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Teach Your Child How to Do Needlepoint

Needlepoint has been used for hundreds of years to create beautiful visual art. Children are attracted to the colors and textures and of course to the needle and thread. Teaching your child to needlepoint can be the beginning of a lifelong pastime.

Knowing when your child is ready to learn will depend on two things: their small motor skill development and their desire to learn. If they have watched you or someone else work needlepoint, they will have a basic idea of the technique. If you are new to needlepoint, then you can learn together.

Grades K-6th

Young school age children can begin to needle point if supplies are selected carefully. Basic supplies for needle point include:

  • Tapestry needles with large eyes and blunt tips
  • Thread and/or yarn
  • Canvas
  • A scrollframe or stretcher bars
  • Something to keep your work in
  • Scissors suitable for your child
  • A needle threader

Younger children will need a blunt plastic needle and yarn or thread that is medium weight. They will also need a kit with a simple design on plastic or coarse canvas. Older children can use regular needle point needles and finer thread. They also can start with a kit. As they progress, patterns can become fancier.

Basic stitches should be practiced first. They are the basketweave, continental and half-cross stitch. There are variations on each of these stitches you can teach later. If you need to learn the stitches first, get a how-to book available at needle work shops, or go online to find a site that illustrates needlepoint stitches and techniques.

Keep sessions short, as frustration will come early and often! Children want to dive right in with a pattern. Finding a simple design that uses one type of stitch may encourage them. Let your child select the colors to use. Small projects will not need a frame, but larger ones will, and a frame may keep the canvas taught making it easier for your child to work.

The edges of your canvas must be prepared by binding the edges with seam tape or masking tape. This will keep the edges from raveling. Put the canvas on the frame if you are using one, stretching fairly taught.

Get comfortable. Have all supplies at arms length. Cut off about 18 inches of thread and thread the needle, tying off the end. As you begin to stitch leave some thread behind with the knot about 6 inches from the first stitch. Begin stitching, being careful of the tension. As you work, cover the thread end and clip the knot.

Children younger than 8 years old will probably need a kit designed for younger children. Help them follow the directions, reading through and highlighting key points.

Older children can create their own designs after mastering basic stitches. Teach them to work with a goal in mind for that session. For example, if they are working on a horse, they may be able to finish the mane or tail in one sitting.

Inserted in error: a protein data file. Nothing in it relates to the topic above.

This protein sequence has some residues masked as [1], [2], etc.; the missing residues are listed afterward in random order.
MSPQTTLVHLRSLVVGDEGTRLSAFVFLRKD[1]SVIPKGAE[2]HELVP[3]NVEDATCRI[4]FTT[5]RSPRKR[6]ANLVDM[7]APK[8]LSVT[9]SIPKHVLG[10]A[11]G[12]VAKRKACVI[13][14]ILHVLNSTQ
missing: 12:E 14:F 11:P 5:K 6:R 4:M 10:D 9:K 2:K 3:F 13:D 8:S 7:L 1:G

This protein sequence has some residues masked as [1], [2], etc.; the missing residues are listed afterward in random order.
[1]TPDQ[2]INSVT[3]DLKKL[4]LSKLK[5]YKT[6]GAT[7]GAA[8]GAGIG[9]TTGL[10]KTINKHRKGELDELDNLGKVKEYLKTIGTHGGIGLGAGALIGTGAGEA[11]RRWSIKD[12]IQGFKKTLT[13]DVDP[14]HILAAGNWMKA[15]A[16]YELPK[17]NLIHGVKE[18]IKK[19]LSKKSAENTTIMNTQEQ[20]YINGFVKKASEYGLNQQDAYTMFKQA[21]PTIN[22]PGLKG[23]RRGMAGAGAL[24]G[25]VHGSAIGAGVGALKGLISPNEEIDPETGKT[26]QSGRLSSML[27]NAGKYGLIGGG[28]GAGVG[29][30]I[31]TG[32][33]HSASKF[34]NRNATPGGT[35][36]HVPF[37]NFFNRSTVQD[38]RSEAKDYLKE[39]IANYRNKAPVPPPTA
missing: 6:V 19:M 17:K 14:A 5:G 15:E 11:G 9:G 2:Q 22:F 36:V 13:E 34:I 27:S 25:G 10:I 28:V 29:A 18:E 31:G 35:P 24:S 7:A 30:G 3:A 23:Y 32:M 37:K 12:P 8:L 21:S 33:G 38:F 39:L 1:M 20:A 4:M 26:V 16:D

As your child becomes more proficient, try different canvas meshes and threads. Yarn is easier to learn with but many children are very able with thread.

Picking out thread can be great fun. Being in a needleworking shop will inspire them! Take time to look through pattern books and how-to books. And eye the supplies and yarns.

Visit a museum that is featuring tapestry. Let them see the timeless beauty of pieces from faraway places and cultures. They will quickly see needlepoint is not just a craft. It is an art!

Make sure works in progress are stored carefully. Small projects will fit in a ziplock plastic storage bag. Larger projects can be slipped into a pillow case. All other supplies should be kept out of the reach of younger siblings and pets.

If you find your child gets bored with a piece, encourage continuation by admiring their progress. Generally, younger children should finish one piece before starting another, but serious needle pointers may have several projects running at once.

The Internet has several helpful websites that teach basic stitches and other needlepoint techniques. Some sites also have galleries you can browse and appreciate.

Remember to be patient with your youngster. Teaching too much too fast, or requiring them to sit longer than they want to or are able to will turn them off to this craft. Start with very short lesson times, say 10 minutes and follow your child’s readiness to extend sessions.

Showcase finished projects by blocking and framing. Needlepoint art makes wonderful gifts as the receiver usually appreciates the time and love that goes into a finished piece.

Main points to address:

  • Teach this exacting craft with patience and love.
  • Get comfortable. Begin small.
  • Use supplies that match your child’s ability.
  • Shorter sessions will prevent frustration.
  • Visit websites and museums to see the variety of needlepoint art and to inspire your child.
  • Block and frame your child’s finished projects to let them know their work is valued.

Resources
Resources that can help you in your venture include:

Posted in Leisure.

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